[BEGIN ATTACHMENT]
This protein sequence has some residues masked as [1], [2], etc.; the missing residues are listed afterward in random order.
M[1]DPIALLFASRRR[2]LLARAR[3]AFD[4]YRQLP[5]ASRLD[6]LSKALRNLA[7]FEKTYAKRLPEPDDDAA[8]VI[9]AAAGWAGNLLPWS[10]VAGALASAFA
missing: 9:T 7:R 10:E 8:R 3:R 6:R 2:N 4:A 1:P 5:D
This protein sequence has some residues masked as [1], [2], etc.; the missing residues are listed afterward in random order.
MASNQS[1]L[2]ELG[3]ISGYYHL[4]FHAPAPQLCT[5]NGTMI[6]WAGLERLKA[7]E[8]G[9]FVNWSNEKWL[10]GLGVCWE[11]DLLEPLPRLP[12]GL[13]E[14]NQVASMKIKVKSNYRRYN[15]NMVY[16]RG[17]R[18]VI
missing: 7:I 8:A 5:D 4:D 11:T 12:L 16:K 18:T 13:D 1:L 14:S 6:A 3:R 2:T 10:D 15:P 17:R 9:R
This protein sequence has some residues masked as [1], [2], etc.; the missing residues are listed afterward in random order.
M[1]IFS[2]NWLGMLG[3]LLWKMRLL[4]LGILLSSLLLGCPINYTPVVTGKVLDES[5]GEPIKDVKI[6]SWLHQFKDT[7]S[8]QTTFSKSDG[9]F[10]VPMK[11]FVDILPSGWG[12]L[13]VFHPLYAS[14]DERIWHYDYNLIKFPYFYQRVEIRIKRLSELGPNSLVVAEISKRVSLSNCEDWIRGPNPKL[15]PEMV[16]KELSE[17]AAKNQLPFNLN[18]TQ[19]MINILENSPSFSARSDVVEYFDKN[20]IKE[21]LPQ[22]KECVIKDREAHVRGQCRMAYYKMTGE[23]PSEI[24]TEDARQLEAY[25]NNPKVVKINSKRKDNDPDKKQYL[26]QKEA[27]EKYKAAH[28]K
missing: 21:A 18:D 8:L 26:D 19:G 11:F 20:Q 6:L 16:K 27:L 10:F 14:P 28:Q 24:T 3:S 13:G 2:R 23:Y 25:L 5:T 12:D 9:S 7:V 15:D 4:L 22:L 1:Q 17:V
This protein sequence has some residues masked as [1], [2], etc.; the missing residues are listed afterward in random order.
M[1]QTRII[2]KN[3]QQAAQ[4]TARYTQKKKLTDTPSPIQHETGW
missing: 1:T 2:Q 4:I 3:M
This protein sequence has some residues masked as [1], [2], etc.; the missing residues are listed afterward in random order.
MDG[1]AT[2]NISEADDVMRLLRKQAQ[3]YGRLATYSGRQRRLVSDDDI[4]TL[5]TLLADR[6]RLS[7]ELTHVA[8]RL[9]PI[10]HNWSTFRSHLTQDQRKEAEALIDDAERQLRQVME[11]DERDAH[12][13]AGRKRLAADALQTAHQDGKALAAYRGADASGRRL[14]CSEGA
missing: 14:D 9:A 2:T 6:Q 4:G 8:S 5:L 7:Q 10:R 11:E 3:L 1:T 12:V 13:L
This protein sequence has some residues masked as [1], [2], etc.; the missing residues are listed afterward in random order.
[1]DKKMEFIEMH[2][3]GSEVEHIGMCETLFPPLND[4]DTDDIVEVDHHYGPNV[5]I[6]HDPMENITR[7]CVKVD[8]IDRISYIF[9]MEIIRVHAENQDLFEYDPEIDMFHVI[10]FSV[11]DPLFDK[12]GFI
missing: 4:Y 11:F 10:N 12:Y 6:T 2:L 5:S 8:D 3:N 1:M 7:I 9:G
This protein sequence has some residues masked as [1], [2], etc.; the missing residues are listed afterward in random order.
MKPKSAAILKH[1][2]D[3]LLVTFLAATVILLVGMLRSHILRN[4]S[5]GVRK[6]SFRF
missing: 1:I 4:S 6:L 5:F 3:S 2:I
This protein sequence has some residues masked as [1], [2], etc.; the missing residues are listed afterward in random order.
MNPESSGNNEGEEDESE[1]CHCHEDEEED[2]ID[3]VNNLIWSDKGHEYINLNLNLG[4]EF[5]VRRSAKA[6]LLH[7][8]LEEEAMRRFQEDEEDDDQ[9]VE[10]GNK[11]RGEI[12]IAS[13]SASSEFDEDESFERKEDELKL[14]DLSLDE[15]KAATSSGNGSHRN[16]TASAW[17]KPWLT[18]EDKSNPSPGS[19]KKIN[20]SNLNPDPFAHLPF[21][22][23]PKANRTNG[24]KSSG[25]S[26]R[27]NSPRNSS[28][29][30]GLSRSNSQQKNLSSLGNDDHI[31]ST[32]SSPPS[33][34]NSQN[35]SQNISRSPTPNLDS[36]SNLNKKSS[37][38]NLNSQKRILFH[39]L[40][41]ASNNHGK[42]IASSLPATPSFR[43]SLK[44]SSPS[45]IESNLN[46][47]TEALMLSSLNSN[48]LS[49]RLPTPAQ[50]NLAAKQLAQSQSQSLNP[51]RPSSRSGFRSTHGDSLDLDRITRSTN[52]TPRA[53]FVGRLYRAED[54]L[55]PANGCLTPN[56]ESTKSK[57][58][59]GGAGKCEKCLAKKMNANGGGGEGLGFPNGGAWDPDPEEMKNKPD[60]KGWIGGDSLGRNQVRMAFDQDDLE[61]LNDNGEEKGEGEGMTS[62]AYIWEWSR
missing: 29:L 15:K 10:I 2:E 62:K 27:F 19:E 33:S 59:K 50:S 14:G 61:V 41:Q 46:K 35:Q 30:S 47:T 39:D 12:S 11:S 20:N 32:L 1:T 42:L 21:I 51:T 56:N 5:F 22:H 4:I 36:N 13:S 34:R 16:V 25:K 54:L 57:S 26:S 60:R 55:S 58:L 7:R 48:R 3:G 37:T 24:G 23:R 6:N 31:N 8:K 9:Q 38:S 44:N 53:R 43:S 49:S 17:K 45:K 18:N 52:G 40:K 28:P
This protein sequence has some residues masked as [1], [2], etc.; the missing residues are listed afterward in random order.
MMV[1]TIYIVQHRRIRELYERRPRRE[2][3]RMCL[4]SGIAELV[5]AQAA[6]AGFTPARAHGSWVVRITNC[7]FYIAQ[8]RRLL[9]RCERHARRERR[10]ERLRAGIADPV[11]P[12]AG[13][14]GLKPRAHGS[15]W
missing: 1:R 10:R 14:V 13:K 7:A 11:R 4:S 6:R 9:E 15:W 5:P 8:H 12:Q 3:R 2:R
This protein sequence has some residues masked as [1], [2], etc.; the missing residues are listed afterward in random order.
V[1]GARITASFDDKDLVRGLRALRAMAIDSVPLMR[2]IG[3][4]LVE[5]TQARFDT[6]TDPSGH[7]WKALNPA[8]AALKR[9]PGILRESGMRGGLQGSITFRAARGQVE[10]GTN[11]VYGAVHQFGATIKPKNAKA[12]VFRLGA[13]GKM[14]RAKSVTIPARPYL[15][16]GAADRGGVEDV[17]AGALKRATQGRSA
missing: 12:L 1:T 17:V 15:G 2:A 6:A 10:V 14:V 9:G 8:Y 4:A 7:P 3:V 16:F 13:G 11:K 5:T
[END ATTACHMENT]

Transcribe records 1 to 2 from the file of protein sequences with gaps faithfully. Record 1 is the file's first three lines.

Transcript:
This protein sequence has some residues masked as [1], [2], etc.; the missing residues are listed afterward in random order.
M[1]DPIALLFASRRR[2]LLARAR[3]AFD[4]YRQLP[5]ASRLD[6]LSKALRNLA[7]FEKTYAKRLPEPDDDAA[8]VI[9]AAAGWAGNLLPWS[10]VAGALASAFA
missing: 9:T 7:R 10:E 8:R 3:R 6:R 2:N 4:A 1:P 5:D
This protein sequence has some residues masked as [1], [2], etc.; the missing residues are listed afterward in random order.
MASNQS[1]L[2]ELG[3]ISGYYHL[4]FHAPAPQLCT[5]NGTMI[6]WAGLERLKA[7]E[8]G[9]FVNWSNEKWL[10]GLGVCWE[11]DLLEPLPRLP[12]GL[13]E[14]NQVASMKIKVKSNYRRYN[15]NMVY[16]RG[17]R[18]VI
missing: 7:I 8:A 5:D 4:D 11:T 12:L 16:K 18:T 13:D 1:L 14:S 6:A 3:R 2:T 10:D 15:P 17:R 9:R